So what benefits is it that people try to achieve through digitization? Well, if you scratch the surface and try to find common factors, the services are often about automation of workflows. It is about connecting different systems to a system-of-system, where data is transmitted automatically between the parts, whereas before a person had to move the data manually. Along the way, automatic data processing is also introduced, that can make better decisions than humans due to a more detailed world view. It further becomes faster, more predictable, and eliminates the risk for human mistakes. One example of companies utilizing this is Klarna to make extremely fast and accurate credit assessments.
Another type of efficiency improvement is to better match supply and demand. Companies like Uber and AirBnB make unused resources in the form of cars and beds available for customers who could perhaps not afford a traditional taxi or hotel.
A third effect is the possibility to open up the systems for external extensions, which is sometimes referred to as open innovation. A good example of this is the possibility to download apps from third party developers in a smart phone, but similar possibilities exist also in other types of systems. The base system developer gets a more attractive product that can be customized for many uses. The app developer gets a market for their ideas. The customer gets a broader range of products to choose from. One can reason in similar ways regarding sharing of data and the creation of open service interfaces.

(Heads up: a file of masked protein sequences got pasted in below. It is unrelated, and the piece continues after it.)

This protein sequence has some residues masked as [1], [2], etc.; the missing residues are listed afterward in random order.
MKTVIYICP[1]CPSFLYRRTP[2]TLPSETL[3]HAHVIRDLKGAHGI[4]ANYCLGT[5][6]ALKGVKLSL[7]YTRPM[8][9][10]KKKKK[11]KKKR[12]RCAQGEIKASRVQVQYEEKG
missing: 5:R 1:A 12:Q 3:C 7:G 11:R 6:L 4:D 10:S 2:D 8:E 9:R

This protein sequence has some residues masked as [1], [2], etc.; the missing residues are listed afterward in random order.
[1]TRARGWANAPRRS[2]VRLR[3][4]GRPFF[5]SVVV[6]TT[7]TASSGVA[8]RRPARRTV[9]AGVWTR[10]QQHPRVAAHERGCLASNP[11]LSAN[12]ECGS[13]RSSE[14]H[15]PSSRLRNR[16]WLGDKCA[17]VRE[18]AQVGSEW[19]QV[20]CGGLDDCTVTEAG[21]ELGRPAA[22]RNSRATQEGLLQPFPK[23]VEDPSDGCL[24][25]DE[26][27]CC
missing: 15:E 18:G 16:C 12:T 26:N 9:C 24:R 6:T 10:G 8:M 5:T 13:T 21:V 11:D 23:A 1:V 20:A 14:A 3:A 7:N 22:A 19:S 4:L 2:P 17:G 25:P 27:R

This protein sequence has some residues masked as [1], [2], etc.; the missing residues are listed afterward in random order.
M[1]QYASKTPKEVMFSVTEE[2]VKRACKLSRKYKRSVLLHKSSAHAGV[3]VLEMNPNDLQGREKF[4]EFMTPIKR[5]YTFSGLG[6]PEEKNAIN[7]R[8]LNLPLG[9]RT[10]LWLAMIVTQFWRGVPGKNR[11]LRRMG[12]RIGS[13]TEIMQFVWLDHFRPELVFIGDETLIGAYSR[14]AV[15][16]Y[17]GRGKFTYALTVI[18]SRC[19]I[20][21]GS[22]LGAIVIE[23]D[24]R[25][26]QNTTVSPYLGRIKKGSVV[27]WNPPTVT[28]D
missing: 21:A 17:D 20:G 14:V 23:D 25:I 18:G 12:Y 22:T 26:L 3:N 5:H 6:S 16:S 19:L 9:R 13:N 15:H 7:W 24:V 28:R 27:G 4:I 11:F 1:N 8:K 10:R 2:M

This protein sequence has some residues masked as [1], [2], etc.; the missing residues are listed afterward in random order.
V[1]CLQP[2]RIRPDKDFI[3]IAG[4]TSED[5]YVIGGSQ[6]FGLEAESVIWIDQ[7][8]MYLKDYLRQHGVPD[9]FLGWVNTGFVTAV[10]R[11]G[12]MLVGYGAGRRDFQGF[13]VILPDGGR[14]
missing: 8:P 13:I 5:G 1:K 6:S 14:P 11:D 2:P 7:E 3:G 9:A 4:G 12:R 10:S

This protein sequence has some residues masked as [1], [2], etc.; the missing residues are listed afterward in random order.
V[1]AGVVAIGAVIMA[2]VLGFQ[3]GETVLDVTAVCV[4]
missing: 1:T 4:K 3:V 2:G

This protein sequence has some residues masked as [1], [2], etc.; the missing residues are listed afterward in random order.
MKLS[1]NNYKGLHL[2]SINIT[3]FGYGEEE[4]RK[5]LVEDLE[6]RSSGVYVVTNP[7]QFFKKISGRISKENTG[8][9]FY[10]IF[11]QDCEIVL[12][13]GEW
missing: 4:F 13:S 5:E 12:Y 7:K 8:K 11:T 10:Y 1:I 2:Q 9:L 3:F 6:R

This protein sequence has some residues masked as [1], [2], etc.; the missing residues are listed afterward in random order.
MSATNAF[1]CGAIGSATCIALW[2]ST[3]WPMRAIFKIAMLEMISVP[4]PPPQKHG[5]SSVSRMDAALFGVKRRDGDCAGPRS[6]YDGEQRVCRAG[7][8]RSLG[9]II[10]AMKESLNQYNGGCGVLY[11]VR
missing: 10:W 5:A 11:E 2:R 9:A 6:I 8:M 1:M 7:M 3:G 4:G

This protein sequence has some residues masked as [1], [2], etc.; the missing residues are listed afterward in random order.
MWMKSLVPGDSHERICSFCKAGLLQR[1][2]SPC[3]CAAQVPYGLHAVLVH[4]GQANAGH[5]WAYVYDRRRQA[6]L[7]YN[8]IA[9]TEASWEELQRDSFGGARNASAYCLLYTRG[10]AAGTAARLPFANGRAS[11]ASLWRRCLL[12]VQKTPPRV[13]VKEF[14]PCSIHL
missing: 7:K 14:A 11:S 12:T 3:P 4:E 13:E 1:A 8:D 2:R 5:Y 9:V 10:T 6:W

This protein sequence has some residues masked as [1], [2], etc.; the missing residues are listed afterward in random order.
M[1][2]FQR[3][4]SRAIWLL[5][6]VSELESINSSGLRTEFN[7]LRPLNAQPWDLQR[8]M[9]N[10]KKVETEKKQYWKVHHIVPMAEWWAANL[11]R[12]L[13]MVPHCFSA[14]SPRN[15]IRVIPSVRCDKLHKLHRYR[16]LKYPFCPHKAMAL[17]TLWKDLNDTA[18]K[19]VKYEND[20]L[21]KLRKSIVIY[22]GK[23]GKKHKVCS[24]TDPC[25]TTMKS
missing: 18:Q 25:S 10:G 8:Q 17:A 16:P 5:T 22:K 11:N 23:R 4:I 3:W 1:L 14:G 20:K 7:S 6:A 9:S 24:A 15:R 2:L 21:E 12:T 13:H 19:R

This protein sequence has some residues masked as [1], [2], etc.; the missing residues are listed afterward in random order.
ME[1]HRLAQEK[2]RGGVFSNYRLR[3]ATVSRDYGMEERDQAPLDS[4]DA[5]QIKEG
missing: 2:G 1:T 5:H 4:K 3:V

Consequences for industry
So what are the consequences for the manufacturing industries like the automotive business? One major concern is to what extent companies want to, and dare to, open up their products. This question is partly technical, focusing on what the system architecture should look like to be able to handle openness. But it also contains business concerns. Do you want to continue to “own” the customer, i.e. put your company in the center of the picture? Can you even own the customer? I do not believe that this will work in the future. Instead, I believe that we will increasingly view products such as cars as components in systems-of-systems, where they interact with other similar products (other cars); with the OEM’s cloud services; with public services; and with services from third parties. Focus will be moved from the individual products, to the larger context where the product is residing.